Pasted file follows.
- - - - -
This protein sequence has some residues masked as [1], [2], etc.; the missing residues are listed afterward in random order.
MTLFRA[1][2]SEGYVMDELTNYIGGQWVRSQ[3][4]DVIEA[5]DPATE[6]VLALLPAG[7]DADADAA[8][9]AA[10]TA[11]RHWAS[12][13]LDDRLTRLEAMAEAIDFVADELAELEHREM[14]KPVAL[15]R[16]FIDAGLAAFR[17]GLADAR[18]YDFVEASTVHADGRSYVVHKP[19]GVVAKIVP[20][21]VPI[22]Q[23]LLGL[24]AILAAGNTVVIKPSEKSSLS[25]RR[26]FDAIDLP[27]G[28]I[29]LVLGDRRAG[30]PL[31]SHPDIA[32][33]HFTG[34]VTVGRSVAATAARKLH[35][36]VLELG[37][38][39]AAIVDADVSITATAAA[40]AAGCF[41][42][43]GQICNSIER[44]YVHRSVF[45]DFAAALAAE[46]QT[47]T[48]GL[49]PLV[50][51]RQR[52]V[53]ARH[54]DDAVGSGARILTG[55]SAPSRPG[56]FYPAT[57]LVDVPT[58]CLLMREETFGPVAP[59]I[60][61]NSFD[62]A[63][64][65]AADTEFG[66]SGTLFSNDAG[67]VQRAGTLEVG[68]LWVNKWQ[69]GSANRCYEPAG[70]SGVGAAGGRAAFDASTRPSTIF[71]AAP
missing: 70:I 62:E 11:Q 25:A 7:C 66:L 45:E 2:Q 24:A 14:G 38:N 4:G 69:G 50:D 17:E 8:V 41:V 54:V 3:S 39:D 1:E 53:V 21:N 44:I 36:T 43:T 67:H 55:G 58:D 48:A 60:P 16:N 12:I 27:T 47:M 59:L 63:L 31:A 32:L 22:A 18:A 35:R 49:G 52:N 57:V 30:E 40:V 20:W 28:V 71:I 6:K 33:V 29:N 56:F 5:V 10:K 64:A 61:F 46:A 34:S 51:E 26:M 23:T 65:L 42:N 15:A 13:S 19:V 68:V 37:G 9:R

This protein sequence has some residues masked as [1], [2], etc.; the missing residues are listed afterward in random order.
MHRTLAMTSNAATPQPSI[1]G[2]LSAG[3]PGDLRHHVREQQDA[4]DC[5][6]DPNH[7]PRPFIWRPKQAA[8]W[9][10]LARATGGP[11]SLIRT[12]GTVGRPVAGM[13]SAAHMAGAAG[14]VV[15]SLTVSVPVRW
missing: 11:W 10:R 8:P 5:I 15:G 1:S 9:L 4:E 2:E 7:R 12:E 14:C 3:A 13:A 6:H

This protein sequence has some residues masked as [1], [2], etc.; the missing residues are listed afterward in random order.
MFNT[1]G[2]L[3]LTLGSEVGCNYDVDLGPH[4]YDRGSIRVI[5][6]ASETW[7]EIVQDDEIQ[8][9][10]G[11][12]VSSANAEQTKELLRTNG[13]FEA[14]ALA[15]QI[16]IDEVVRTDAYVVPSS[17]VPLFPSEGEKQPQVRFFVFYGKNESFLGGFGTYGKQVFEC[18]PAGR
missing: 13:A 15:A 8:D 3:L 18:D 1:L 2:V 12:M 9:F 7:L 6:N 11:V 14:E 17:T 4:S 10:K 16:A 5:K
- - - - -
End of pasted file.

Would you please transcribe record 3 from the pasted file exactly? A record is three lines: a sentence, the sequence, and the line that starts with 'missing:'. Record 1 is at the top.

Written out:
This protein sequence has some residues masked as [1], [2], etc.; the missing residues are listed afterward in random order.
MFNT[1]G[2]L[3]LTLGSEVGCNYDVDLGPH[4]YDRGSIRVI[5][6]ASETW[7]EIVQDDEIQ[8][9][10]G[11][12]VSSANAEQTKELLRTNG[13]FEA[14]ALA[15]QI[16]IDEVVRTDAYVVPSS[17]VPLFPSEGEKQPQVRFFVFYGKNESFLGGFGTYGKQVFEC[18]PAGR
missing: 13:A 15:A 8:D 3:L 18:D 1:L 2:V 12:M 9:F 7:L 6:N 11:V 14:E 17:T 4:S 10:K 16:A 5:K